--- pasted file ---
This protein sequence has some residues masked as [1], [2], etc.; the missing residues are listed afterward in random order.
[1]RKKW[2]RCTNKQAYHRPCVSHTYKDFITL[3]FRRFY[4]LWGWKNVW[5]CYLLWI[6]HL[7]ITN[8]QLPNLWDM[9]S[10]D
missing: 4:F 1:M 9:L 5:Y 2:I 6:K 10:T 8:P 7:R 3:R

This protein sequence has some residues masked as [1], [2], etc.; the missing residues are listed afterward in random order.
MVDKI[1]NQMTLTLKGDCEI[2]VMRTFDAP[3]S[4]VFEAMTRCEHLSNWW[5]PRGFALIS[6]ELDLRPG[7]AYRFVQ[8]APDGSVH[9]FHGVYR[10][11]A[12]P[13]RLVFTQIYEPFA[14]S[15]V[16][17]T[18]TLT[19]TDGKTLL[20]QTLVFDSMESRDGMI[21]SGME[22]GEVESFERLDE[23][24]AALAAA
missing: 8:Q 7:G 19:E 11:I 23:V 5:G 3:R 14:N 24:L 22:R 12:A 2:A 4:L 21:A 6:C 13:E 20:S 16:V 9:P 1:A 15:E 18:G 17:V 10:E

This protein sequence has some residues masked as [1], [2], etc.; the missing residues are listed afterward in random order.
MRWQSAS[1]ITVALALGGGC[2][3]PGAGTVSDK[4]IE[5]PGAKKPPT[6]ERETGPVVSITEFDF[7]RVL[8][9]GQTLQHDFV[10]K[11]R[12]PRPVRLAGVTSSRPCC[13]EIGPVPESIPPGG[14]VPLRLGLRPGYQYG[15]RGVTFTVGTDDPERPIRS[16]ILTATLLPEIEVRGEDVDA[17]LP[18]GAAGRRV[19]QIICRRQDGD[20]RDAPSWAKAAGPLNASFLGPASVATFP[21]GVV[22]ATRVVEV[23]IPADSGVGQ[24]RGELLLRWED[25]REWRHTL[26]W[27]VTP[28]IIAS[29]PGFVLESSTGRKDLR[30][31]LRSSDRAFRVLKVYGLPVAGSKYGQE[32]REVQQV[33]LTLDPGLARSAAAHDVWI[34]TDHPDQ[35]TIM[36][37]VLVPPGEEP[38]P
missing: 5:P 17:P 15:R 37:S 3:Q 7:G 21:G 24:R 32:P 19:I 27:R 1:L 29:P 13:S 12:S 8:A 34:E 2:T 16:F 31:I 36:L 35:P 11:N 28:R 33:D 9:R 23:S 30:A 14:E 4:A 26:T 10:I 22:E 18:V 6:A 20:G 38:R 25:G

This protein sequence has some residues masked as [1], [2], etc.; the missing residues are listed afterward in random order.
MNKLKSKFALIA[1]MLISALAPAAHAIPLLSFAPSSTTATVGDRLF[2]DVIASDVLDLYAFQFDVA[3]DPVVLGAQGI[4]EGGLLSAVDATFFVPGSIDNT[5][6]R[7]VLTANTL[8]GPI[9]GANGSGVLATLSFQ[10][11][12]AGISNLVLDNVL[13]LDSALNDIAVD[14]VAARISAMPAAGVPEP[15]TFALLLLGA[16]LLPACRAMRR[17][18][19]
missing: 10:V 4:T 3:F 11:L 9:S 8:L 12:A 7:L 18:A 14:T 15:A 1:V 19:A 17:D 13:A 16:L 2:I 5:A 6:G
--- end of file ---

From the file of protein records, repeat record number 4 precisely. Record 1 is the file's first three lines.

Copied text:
This protein sequence has some residues masked as [1], [2], etc.; the missing residues are listed afterward in random order.
MNKLKSKFALIA[1]MLISALAPAAHAIPLLSFAPSSTTATVGDRLF[2]DVIASDVLDLYAFQFDVA[3]DPVVLGAQGI[4]EGGLLSAVDATFFVPGSIDNT[5][6]R[7]VLTANTL[8]GPI[9]GANGSGVLATLSFQ[10][11][12]AGISNLVLDNVL[13]LDSALNDIAVD[14]VAARISAMPAAGVPEP[15]TFALLLLGA[16]LLPACRAMRR[17][18][19]
missing: 10:V 4:T 3:F 11:L 9:S 8:L 12:A 7:L 18:A 14:T 15:A 1:V 19:A 17:D 13:A 16:L 2:I 5:A 6:G